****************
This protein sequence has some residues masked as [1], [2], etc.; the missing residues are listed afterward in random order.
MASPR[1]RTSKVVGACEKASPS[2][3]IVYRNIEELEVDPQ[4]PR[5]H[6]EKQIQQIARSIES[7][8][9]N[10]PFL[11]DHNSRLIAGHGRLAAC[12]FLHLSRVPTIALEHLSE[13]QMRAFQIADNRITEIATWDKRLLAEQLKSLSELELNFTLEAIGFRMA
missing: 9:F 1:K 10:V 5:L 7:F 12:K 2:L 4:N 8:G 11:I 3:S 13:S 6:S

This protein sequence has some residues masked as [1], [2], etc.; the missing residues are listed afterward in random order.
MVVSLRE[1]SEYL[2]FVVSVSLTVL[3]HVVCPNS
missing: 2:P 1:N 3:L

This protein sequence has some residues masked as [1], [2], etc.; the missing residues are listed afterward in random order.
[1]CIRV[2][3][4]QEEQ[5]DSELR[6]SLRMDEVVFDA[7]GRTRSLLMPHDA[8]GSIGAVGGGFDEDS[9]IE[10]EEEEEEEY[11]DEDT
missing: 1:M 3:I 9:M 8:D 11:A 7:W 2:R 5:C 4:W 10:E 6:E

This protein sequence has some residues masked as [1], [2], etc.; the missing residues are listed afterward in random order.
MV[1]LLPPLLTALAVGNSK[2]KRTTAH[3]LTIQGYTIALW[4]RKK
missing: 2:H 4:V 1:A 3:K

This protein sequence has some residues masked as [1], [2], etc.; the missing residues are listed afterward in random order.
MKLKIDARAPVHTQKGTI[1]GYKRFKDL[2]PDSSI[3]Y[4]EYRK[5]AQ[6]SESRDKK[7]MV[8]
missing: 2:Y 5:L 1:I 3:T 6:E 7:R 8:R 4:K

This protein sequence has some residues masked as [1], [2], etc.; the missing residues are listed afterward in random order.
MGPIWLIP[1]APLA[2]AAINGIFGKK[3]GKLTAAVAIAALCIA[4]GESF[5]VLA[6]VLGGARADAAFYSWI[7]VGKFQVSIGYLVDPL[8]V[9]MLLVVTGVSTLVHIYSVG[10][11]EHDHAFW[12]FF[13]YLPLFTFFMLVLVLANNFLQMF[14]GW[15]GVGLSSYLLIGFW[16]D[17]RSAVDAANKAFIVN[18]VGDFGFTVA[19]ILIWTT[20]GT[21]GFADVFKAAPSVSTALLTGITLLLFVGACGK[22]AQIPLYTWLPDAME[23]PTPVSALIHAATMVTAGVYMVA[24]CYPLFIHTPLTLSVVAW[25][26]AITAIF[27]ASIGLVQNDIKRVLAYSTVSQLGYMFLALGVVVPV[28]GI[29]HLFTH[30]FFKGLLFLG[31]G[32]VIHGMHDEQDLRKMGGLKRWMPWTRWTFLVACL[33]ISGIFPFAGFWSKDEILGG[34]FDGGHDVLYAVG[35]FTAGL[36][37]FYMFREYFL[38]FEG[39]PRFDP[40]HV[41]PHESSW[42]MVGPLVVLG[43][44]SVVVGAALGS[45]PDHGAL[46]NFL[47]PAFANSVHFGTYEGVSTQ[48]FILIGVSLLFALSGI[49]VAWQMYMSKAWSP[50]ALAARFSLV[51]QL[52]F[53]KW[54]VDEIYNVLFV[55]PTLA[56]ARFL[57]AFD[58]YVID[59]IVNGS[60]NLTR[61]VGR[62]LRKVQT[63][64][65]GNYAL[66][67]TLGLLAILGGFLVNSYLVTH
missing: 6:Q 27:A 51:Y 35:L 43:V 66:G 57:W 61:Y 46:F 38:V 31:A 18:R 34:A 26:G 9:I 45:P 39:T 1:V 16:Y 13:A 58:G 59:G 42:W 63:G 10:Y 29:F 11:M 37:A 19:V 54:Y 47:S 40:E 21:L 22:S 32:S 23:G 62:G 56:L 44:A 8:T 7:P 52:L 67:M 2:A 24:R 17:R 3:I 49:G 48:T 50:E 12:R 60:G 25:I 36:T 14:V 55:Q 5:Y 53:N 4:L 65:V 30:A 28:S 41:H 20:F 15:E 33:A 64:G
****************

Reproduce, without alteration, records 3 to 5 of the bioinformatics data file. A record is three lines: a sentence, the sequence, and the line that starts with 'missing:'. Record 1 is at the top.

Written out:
This protein sequence has some residues masked as [1], [2], etc.; the missing residues are listed afterward in random order.
[1]CIRV[2][3][4]QEEQ[5]DSELR[6]SLRMDEVVFDA[7]GRTRSLLMPHDA[8]GSIGAVGGGFDEDS[9]IE[10]EEEEEEEY[11]DEDT
missing: 1:M 3:I 9:M 8:D 11:A 7:W 2:R 5:C 4:W 10:E 6:E

This protein sequence has some residues masked as [1], [2], etc.; the missing residues are listed afterward in random order.
MV[1]LLPPLLTALAVGNSK[2]KRTTAH[3]LTIQGYTIALW[4]RKK
missing: 2:H 4:V 1:A 3:K

This protein sequence has some residues masked as [1], [2], etc.; the missing residues are listed afterward in random order.
MKLKIDARAPVHTQKGTI[1]GYKRFKDL[2]PDSSI[3]Y[4]EYRK[5]AQ[6]SESRDKK[7]MV[8]
missing: 2:Y 5:L 1:I 3:T 6:E 7:R 8:R 4:K